As is usually the case on 1 May, there was a plethora of articles and commentary on the “sell in May and go away” effect. If you are unfamiliar with this highly sophisticated trading strategy, it involves closing out any equity exposure you may have on 30 April and re-investing on 1 November. Historically, U.S. equities have underperformed in the six-month period commencing May and ending in October, compared to the six-month period from November to April. No one knows why this seasonal pattern exists, but some theories include lower trading volumes in the summer holiday months and increased investment flows when investors come back from holidays.
With this in mind, we thought it might be interesting to see if the same effect exists in European fixed income markets. In order to identify the sell in May effect, we generated total returns on a monthly basis for a portfolio of European government, investment grade and high yield bonds. We then generated a total return for a portfolio that was invested between the months of November and April and compared this with a portfolio that was invested between the months of May and October. In order to generate the maximum number of observations possible, we went back to the inception of the respective Merrill Lynch Bank of America indices. The results are below.
There appears to be a seasonal effect in European high yield markets. This is the fixed income asset class that is most correlated to equity markets, and the analysis shows that a superior return was generated by only being invested between the months of November and April (199% total return). In fact, this strategy substantially outperformed a strategy of being invested over the whole period (1997 – April 2014). If an investor chose to only invest between the months of May and October, they would have suffered a 21% loss over the past 16 years.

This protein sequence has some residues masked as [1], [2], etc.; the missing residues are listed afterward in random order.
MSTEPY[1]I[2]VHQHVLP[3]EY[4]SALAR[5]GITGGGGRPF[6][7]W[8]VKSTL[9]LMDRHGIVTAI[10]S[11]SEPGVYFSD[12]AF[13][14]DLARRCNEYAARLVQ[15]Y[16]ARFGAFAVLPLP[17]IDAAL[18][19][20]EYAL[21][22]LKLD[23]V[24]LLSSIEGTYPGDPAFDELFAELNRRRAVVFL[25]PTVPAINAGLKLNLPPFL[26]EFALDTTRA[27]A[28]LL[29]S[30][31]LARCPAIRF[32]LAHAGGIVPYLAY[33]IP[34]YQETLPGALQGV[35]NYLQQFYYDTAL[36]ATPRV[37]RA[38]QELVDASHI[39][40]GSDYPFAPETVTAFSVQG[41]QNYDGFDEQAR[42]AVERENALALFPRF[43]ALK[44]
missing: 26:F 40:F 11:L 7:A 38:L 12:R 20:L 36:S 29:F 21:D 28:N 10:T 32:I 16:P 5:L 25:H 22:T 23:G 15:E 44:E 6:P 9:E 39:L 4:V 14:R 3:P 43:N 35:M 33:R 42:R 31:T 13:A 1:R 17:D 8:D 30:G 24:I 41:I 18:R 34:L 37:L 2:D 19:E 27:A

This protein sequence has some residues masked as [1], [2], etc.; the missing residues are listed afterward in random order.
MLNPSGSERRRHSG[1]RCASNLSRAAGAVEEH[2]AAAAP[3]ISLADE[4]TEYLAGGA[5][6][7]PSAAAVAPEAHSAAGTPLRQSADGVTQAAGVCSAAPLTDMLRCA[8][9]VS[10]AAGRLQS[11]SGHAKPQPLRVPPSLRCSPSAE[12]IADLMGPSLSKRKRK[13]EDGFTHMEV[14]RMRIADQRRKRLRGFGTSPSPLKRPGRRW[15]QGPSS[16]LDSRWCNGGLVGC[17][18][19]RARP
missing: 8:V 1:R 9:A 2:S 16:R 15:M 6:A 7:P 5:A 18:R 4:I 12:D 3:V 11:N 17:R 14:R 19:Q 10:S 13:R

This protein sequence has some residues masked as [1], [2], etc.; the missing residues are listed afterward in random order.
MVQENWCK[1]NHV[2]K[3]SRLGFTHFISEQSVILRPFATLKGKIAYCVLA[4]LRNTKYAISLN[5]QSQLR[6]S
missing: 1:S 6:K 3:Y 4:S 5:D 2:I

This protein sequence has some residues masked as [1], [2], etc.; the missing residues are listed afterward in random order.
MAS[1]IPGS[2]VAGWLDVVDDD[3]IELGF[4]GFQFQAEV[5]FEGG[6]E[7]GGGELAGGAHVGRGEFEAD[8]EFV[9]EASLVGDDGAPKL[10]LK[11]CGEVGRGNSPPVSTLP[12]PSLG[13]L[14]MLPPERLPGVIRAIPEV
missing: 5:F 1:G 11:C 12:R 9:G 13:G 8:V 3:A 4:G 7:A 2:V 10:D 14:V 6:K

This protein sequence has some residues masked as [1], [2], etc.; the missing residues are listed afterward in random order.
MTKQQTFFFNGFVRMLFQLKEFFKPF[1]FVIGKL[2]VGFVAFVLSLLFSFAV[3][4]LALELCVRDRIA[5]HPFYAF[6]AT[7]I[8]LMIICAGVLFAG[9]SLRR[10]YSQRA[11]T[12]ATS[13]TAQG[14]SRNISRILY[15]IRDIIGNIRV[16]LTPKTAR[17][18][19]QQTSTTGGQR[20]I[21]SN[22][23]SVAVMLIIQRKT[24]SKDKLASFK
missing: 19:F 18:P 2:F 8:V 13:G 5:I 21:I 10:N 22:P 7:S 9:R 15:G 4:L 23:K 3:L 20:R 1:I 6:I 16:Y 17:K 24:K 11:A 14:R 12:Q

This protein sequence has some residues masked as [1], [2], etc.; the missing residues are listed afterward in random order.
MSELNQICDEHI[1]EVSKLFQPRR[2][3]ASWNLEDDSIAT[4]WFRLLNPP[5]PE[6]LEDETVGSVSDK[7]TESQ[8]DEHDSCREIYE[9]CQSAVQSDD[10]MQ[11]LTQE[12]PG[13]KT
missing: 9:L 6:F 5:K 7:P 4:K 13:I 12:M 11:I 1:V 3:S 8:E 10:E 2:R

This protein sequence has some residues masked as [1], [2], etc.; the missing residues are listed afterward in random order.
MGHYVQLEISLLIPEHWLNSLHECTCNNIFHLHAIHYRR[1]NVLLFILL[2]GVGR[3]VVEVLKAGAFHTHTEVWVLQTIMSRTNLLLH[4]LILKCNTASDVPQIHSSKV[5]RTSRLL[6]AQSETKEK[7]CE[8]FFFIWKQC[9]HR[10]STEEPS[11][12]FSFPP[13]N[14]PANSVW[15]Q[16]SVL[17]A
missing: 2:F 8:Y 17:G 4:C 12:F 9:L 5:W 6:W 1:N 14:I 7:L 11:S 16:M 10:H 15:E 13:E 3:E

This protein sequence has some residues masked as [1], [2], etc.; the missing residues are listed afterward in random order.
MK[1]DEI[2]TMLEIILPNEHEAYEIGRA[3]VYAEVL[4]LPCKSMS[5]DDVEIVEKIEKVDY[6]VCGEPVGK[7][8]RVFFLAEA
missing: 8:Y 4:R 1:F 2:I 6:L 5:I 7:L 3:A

The natural extension of this analysis is to gauge how a trading strategy that was fully invested in European government bonds between the months of May and October and fully invested in European investment grade between November and April would have performed over the past 18 years. We can then assess how this strategy would have performed relative to portfolios that were fully invested in European government bonds, European investment grade corporate bonds and European equities only. The results show that a strategy of selling investment grade assets in May and buying government bonds has produced superior returns equal to 5.9% per annum, outperforming European equities by 56% in total or 2.5% p.a.
The above chart shows the same analysis, this time looking at how the strategy would have performed in total return terms but we have replaced European investment grade exposure with European high yield. Following this strategy would have generated an annualised return of around 10.5% or 391% over 16 and a bit years. This is far superior to the returns on offer in the European high yield and European equity markets over the same time period, which were 155% and 43% respectively.
Our analysis shows that there is a strong seasonal effect evident in European high yield markets, where returns are more volatile and there can be large upside and downside contributions due to fluctuations in the capital value of high yield bonds. However, it should be acknowledged that the results have been biased by the fact that major risk-off events (like Lehman Brothers, the Asian financial crisis and the Russian financial crisis for example) have generally occurred between the months of May and October. Nonetheless, historical total returns suggest that there is a seasonal effect in European high yield markets that investors should probably be aware of. Ignoring transaction costs or tax implications which would eat into any total returns, a strategy of selling investment grade or high yield corporate bonds in May and buying government bonds until November would have produced superior returns relative to European government bonds, investment grade corporate bonds, high yield corporate bonds and European equities.
Whilst it is always dangerous to base a trading strategy around a nursery rhyme, based on historical total returns there does appear to be a bit of sense in selling risk assets in May, retreating into government bonds which would likely benefit most in a risk-off event, and adding risk back into fixed income portfolios in November. But of course, another old saying still rings true – past performance is not a guide to future performance.